Caption it | why haven’t we written ourselves into art history yet? - Bubblegum Club

Caption it | why haven’t we written ourselves into art history yet?

Often times, it is in the fires of war and crash-and-burn economic situations that art movements are forged. Some of the most famous Western art movements of the 20th century were in response to the wars and conflicts of the time, Dadaism and Surrealism for example. The former, especially changed art forever by becoming famous for being so anti (high) art. Duchamp and the Dadaists of the time rooted their work in uprooting the elitist nature of the art scene and posed the question: why can’t we all be artists? If we break down the fortified walls of elitist and exclusionary art, what’s to separate any idea-possessing and self defining artist from the greats of the past? The Dadaist ideals have been on my mind for a while. Following that same train of thought, the way in which I merely interact with Instagram is tinted by a whole new perspective. I look at the way my agemates download external apps which help you to plan out your Instagram feed before committing it to your actual Instagram. I marvel at the refined and re-refined influencer feeds which draw from the push in design trends towards Modernism and have a neutral grey tone to the feed. I think about all the times I’ve asked or been asked: “does this go with my feed?” In consideration of this, I want to know: why haven’t we written ourselves into art history yet? 

Campbell’s Soup Cans, Andy Warhol; 1961.

Instagram — as a social media platform — is just about 10 years old now having launched October 6, 2010. Since then, the app has gained increasing relevance in the greater scheme of pop culture. Within its rise to the status of being a cornerstone of the 2010s, the app has even had its own subcultures form and set trends in the visual language of the platform. Those who were on the app in 2012 will remember the lowlight, low-quality iPhone 4 photos of food and other objects in the immediate surroundings of the user. Captionless. Sent through the yellow hues of old time built in filters like X-Pro II. Essentially, the old Instagram was completely unrecognisable to the new, even more commercialised space that Instagram is now. Now, people are paid by brands to create content that has to look crisp, beautiful and reflect the ethos of the brand. What differs between this and the commissioning of visual artists to make public works? The amount of consideration (whether subconscious or conscious) in colour theory and composition that goes into making the cohesive feed aesthetic that is so coveted these days is under-discussed (outside of stale, satirical and often sexist comedy bits). And this can be compared to the zeitgeists of historic art movements, which inspired artists to all respond in the same way – whether in visual language or the subject matter of their work – to the happenings of their time. If anything, the consumer driven and mainstream focus of the content creation we see on the app isn’t very far off from the essence of Pop Art back in the day. What is “content creation” if not just another term for mass produced, curated visual media?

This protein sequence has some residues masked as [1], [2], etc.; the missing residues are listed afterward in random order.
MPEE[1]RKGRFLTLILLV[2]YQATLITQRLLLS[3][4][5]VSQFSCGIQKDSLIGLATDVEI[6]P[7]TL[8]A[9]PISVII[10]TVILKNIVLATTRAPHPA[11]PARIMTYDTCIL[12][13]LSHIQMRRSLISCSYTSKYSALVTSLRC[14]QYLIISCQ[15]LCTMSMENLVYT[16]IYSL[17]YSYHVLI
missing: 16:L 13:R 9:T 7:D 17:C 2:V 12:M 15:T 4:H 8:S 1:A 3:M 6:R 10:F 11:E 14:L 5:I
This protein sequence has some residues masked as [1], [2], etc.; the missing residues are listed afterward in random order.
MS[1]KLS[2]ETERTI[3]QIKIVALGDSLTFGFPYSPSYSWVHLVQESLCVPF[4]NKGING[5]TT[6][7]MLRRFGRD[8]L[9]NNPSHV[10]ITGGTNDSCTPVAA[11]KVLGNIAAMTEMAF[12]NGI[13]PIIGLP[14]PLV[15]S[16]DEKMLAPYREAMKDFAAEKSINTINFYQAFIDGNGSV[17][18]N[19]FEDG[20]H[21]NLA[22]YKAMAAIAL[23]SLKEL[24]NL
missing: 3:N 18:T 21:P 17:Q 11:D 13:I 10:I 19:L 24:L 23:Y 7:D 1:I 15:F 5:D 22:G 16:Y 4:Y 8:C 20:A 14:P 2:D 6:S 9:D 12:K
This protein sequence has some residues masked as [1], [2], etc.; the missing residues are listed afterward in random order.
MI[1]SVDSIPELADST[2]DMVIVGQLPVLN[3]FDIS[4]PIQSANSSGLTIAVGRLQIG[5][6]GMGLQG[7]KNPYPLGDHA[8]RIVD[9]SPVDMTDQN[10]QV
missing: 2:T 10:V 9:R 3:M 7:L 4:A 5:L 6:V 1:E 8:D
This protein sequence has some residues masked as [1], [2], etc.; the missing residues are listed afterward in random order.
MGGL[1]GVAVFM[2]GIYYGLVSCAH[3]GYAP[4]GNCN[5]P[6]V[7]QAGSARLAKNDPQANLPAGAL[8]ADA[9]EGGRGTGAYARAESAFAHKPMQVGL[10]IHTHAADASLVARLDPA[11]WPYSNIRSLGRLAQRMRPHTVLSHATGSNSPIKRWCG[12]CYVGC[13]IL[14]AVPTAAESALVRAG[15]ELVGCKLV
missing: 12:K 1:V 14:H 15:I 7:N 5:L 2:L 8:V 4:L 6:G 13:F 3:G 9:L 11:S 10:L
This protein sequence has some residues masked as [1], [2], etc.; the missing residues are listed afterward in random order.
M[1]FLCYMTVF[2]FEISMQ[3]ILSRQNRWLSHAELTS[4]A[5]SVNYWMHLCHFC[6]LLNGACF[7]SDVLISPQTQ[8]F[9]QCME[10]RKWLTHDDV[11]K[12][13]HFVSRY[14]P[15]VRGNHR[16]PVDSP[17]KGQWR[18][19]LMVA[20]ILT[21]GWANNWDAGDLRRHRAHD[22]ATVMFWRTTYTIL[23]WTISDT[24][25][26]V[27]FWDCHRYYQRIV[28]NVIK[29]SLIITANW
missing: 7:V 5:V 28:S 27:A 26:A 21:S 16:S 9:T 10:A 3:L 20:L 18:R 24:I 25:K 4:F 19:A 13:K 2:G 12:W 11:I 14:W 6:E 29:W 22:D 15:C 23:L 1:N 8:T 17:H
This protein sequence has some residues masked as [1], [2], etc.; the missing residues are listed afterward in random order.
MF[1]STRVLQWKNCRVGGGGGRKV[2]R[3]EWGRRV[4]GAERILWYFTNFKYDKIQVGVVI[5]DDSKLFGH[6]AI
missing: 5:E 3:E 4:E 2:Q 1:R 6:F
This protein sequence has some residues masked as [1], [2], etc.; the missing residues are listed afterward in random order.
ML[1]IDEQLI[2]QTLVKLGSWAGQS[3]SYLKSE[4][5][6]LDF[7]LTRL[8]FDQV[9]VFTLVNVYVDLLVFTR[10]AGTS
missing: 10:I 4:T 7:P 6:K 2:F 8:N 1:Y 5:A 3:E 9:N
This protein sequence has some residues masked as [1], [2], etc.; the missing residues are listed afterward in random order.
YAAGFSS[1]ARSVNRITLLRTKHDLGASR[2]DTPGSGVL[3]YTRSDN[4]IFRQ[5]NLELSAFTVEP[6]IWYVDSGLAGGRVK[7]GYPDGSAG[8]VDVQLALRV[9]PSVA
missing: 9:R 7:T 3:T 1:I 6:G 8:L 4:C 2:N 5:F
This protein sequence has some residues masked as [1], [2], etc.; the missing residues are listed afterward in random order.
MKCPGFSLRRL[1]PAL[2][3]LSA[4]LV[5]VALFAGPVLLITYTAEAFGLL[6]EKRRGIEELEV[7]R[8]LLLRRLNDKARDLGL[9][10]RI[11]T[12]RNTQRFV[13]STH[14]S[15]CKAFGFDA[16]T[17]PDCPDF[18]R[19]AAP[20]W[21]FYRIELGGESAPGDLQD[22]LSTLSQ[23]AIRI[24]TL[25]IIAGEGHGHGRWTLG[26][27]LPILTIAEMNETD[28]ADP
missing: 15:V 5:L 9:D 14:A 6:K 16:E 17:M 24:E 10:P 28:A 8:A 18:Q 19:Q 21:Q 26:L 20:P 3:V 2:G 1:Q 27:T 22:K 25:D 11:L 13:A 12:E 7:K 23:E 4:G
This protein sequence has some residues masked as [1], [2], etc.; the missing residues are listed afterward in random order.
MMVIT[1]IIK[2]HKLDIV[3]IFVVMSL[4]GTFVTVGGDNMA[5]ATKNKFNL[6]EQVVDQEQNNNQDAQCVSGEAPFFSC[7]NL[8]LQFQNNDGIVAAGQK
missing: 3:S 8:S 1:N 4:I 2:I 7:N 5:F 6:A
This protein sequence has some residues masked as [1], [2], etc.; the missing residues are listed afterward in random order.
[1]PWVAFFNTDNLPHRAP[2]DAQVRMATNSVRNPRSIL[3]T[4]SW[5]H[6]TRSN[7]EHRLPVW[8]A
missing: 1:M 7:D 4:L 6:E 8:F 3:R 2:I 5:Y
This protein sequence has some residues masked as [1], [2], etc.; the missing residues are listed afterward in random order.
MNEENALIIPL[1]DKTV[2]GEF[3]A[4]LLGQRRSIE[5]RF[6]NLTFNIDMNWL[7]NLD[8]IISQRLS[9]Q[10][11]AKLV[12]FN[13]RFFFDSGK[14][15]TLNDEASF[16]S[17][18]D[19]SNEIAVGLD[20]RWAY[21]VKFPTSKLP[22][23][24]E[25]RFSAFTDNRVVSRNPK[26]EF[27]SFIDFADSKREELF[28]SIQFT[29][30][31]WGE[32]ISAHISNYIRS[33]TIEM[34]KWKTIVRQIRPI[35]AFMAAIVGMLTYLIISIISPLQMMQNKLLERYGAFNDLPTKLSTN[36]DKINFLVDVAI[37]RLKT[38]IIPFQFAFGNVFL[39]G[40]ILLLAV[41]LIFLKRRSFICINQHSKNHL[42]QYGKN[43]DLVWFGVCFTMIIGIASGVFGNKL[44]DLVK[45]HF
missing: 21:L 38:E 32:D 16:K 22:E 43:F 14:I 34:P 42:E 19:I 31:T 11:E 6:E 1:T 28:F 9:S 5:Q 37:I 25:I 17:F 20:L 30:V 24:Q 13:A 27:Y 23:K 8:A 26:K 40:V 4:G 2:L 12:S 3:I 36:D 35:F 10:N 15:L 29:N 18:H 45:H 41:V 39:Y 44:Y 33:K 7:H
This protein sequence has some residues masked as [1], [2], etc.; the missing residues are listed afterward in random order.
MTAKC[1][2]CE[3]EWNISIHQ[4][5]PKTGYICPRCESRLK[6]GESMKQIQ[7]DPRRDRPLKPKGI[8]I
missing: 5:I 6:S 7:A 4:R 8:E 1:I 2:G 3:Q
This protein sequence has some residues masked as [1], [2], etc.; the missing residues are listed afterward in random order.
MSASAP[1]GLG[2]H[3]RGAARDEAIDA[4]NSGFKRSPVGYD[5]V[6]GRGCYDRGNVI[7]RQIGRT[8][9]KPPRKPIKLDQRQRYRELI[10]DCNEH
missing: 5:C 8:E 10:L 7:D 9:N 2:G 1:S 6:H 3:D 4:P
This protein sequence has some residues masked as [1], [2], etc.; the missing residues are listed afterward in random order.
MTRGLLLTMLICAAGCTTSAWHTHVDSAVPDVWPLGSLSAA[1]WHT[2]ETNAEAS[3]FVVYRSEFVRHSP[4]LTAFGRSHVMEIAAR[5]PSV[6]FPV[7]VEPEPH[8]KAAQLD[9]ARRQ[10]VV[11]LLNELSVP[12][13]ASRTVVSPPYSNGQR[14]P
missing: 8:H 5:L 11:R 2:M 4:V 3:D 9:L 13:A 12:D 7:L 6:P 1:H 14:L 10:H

Self Portrait, Vincent Van Gogh; 1889.

There are of course many parallels still to be made. The very idea that the (traditionally) white interface of the app reproduces the aesthetic of clinical white gallery walls; the comparisons to be made to the chaotic finstas that exist alongside it, to that of Abstract Expressionism and Pop Art existing simultaneously; the fact that our photos even come from and are stored in the “gallery”. While the merit of comparisons may vary, it all has a greater point: a move to insert decolonial practices into the space of art history. In this instance, I argue decolonial practice in the sense of removing the elitist power of the runners of major historical art museums and galleries, which continuously make way for the same kinds of art from the same kinds of people in their white clinical walls. By recognising the artistic merit of regular tweens and Gen Z users on the platform, we broaden the scope for who can take up space. Right now, we might arguably be living in the era of conceptual art  — which in itself is a step towards decolonial practice in the range it allows for art to exist in non-traditionally-western modes  — however, to put it simply: wouldn’t it be fun to see the collective efforts of young people and their interests be recognised as more than just shallow self indulgence? What makes this supposed self indulgence of less merit than the famous self portraits of Van Gogh? Perhaps, one caption at a time, we can begin writing ourselves into the grand narrative of art history.  

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